Let’s accept, for the moment, that this canonization of Mr. Georgiou is justified. (I personally find this narrative both reductive and full of factual mistakes but this should be the subject of a separate post.) Even if the charges against Mr. Georgiou had been unfounded, would that legitimise a political actor like Mr. Dijsselbloem to intervene in the Greek justice system and demand the withdrawal of charges? What kind of independent judiciary would there be it if we allowed judges do their job only when we agree with them?

Wait, it gets worse.

If we had to single out one institution in Greece with its reputation untarnished, this could be the office of the anti-corruption prosecutors in Athens. In a country with endemic and rampant corruption, this squad of young (and mostly female) prosecutors have succeeded over the years in investigating, indicting and in a few cases even jailing politiciansmedia tycoons football oligarchs thought to be untouchables.

It was this elite team of anti-corruption judges, praised by Der Spiegel and the New York Times, that in spring 2016 provoked the ire of the EU Commission.

Since 2015, the anti-corruption prosecutor has filed charges over the sale of 28 state-owned properties by the Greek privatization fund on 20-year leaseback deals. As a result, the Greek state suffered damages of 575 million euros according, to the prosecutor’s report*. 

The prosecutors’ report, however, bore a legal oddity. The board members of HRADF, the privatization fund, escaped prosecution due to a 2013 law, imposed by the troika of lenders that had shielded them with immunity.

Eurogroup president to Greek Finance minister: “This we will not allow!”

Faced with this procedural impasse, Athens prosecutors took another path: they pressed charges against the team of experts that had advised the board to proceed with the real estate deals in question. Among the accused stood three non-Greek nationals, an Italian, a Spaniard and a Slovak, all of them experts appointed by the Eurogroup Working Group.

Similarly to what happened with the ELSTAT case, the news of the prosecution of the foreign experts provoked the rapid and abrupt reaction of Brussels. During a May 24th Eurogroup meeting, according to Greek daily Kathimerini (link in Greek), usually mild-tempered Jeroen Dijsselbloem yelled at Finance minister Tsakalotos, in front of the 19 Eurozone ministers: “This we will not allow!”

By the very end of the Eurogroup meeting, drafts of the final statement included a paragraph committing the Greek government to provide a legal shield to the privatization fund experts. Eventually, the paragraph was omitted from the official statement, but correspondence (leaked to Kathimerini) from the Euro Working Group, revealed that the Greek side (notably, PM Tsipras himself!) had given assurances to Brussels that the matter would be resolved before the experts were scheduled to testify as defendants.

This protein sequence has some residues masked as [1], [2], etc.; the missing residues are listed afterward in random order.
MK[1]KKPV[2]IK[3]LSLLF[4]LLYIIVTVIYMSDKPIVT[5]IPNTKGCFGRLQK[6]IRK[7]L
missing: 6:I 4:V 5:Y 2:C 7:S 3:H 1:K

In a different tone, the Commission’s spokesman Margaritis Schinas, in his June 3rd press briefing, reiterated the typical Brussels-like oracle: “European experts who assist Greece need to be assured of the margin of operations”.

On the same day, a judge in Athens ruled in favor of letting the privatization fund’s experts walk without bail — a sign that their case would later be shelved and that the Commission’s pressure had paid off.

But the issue of future prosecutions remained unresolved. An unnamed EU official was quoted as saying that “the Eurogroup has asked Greece to proceed with the necessary changes in the legislation to avoid similar situations in the future.” In the end, Athens simply capitulated: in late July, a last-minute amendment was added in a bill about… cybercrime, in order to secure full immunity for the EU experts. Article 192 of law 4389/2016 reads:

“The experts, the members of the boards of experts or the members of other advisory bodies of the Company and its direct subsidiaries bear no liability or criminal responsibility for the advice they procure […]”

In other words, the new privatisation super-fund, that was approved by the parliament on September 27, gets a free pass to run the “largest divestment programme in the world”, free of any checks and balances! Everyone involved in its decisions, from top to bottom, can decide as they please in a state of anomia. No judge can investigate them, no court can try them.

The anti-corruption prosecutors have endured the pressure by Greek politicians and business tycoons for years. Now they find themselves incapacitated because of the actions of those who pretend to lead the crusade against corruption in Greece. Demoralized, a judicial source that followed closely the EU experts’ dossier for months, told Investigate Europe: “What’s the point of having an anti-corruption prosecutor after all if by law they are forbidden to prosecute corruption?”

* The Greek privatization programme has been the object of two investigations by Investigate Europe members. For more, read Elisa Simantke’s “Europoly”; watch Harald Schumann’s “Troika: Power without Control”.